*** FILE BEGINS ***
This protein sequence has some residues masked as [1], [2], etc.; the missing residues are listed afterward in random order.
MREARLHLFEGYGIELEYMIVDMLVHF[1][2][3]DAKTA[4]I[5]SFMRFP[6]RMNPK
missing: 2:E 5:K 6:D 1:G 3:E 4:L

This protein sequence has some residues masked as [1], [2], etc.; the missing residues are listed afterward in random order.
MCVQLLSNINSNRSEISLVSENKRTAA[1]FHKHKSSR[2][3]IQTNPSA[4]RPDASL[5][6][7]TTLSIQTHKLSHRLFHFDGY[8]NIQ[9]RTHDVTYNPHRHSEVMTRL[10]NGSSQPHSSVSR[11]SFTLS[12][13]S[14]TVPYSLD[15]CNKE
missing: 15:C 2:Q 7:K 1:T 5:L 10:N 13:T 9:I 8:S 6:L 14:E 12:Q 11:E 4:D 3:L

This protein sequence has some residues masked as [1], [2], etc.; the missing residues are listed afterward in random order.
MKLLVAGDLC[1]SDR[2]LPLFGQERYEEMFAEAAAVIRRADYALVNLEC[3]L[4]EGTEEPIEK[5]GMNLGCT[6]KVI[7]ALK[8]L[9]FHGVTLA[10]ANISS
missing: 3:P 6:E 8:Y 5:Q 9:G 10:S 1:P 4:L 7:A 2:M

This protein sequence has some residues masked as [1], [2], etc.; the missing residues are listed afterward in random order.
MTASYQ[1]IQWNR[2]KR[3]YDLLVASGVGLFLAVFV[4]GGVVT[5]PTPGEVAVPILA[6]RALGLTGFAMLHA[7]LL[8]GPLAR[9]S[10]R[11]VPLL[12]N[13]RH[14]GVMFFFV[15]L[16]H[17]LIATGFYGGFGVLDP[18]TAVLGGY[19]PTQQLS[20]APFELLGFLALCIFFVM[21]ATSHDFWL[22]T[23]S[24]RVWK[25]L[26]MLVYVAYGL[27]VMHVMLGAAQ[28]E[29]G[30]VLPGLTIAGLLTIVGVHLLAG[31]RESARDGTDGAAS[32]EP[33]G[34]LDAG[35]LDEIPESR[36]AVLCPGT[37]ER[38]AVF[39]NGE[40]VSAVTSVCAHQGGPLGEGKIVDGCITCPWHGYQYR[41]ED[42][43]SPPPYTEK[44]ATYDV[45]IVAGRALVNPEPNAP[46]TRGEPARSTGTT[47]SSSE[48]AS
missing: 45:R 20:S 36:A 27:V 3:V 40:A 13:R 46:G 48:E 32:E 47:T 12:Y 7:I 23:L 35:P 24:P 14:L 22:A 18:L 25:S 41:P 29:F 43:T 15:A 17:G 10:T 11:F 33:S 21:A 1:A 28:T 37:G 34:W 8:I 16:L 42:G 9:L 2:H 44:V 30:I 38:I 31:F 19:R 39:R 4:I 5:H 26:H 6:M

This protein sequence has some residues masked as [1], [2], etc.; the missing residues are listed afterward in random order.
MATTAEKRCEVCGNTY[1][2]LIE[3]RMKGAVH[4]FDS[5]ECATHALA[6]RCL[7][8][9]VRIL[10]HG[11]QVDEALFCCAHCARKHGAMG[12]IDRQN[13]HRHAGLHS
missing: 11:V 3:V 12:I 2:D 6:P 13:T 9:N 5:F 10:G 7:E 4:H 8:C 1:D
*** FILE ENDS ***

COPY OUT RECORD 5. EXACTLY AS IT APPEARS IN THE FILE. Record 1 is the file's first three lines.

This protein sequence has some residues masked as [1], [2], etc.; the missing residues are listed afterward in random order.
MATTAEKRCEVCGNTY[1][2]LIE[3]RMKGAVH[4]FDS[5]ECATHALA[6]RCL[7][8][9]VRIL[10]HG[11]QVDEALFCCAHCARKHGAMG[12]IDRQN[13]HRHAGLHS
missing: 11:V 3:V 12:I 2:D 6:P 13:T 9:N 5:F 10:G 7:E 4:H 8:C 1:D